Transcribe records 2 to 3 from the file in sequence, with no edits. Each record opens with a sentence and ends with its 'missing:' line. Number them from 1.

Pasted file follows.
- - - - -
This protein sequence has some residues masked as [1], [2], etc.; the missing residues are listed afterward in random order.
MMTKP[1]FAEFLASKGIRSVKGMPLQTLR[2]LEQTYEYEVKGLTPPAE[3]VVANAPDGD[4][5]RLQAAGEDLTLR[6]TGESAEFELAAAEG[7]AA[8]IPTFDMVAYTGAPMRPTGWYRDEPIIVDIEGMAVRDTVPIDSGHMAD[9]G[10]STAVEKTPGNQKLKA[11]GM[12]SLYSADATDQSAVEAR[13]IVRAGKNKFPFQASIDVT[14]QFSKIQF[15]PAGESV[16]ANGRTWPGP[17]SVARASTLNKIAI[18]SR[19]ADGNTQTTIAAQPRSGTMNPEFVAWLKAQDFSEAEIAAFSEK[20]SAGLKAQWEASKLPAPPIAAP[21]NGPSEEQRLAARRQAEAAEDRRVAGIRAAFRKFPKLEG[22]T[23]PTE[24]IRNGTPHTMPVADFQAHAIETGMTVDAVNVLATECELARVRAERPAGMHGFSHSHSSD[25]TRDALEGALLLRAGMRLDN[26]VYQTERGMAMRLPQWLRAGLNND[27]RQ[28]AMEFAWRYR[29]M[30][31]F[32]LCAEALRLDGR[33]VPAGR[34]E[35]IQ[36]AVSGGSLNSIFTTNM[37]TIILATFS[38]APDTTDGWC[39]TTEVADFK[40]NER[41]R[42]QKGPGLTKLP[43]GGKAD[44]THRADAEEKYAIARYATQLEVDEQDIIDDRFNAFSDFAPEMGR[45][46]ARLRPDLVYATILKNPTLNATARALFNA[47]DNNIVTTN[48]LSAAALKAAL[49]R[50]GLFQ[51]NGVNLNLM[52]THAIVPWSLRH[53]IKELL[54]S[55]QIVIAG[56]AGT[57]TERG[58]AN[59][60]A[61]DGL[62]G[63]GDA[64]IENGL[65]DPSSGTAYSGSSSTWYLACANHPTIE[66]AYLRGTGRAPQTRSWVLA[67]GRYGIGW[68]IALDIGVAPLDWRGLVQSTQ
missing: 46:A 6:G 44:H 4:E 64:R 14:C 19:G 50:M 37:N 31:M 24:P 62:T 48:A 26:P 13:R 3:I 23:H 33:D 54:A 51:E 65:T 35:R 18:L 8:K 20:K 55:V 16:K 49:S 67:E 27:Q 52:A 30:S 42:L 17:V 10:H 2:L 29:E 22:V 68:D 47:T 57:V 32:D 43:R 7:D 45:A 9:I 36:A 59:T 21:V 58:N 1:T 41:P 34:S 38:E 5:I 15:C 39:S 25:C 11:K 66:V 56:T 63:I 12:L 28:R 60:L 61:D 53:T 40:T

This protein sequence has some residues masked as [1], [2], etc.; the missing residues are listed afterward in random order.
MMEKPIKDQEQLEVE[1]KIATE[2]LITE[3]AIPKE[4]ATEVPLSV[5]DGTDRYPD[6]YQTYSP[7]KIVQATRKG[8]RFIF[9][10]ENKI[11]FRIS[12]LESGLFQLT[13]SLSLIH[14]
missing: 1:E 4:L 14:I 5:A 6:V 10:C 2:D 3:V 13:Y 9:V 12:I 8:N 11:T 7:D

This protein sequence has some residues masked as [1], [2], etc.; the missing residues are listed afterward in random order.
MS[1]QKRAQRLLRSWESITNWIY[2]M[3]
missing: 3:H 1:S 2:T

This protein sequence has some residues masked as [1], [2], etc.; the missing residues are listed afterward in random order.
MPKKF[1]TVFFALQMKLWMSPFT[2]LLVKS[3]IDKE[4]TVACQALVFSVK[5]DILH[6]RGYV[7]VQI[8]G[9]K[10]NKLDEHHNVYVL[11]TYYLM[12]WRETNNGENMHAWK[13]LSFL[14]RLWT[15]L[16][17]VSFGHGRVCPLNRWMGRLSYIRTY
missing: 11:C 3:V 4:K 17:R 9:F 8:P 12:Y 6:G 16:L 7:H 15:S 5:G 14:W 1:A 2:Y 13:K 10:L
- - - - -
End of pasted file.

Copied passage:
This protein sequence has some residues masked as [1], [2], etc.; the missing residues are listed afterward in random order.
MMEKPIKDQEQLEVE[1]KIATE[2]LITE[3]AIPKE[4]ATEVPLSV[5]DGTDRYPD[6]YQTYSP[7]KIVQATRKG[8]RFIF[9][10]ENKI[11]FRIS[12]LESGLFQLT[13]SLSLIH[14]
missing: 1:E 4:L 14:I 5:A 6:V 10:C 2:D 3:V 13:Y 9:V 12:I 8:N 11:T 7:D

This protein sequence has some residues masked as [1], [2], etc.; the missing residues are listed afterward in random order.
MS[1]QKRAQRLLRSWESITNWIY[2]M[3]
missing: 3:H 1:S 2:T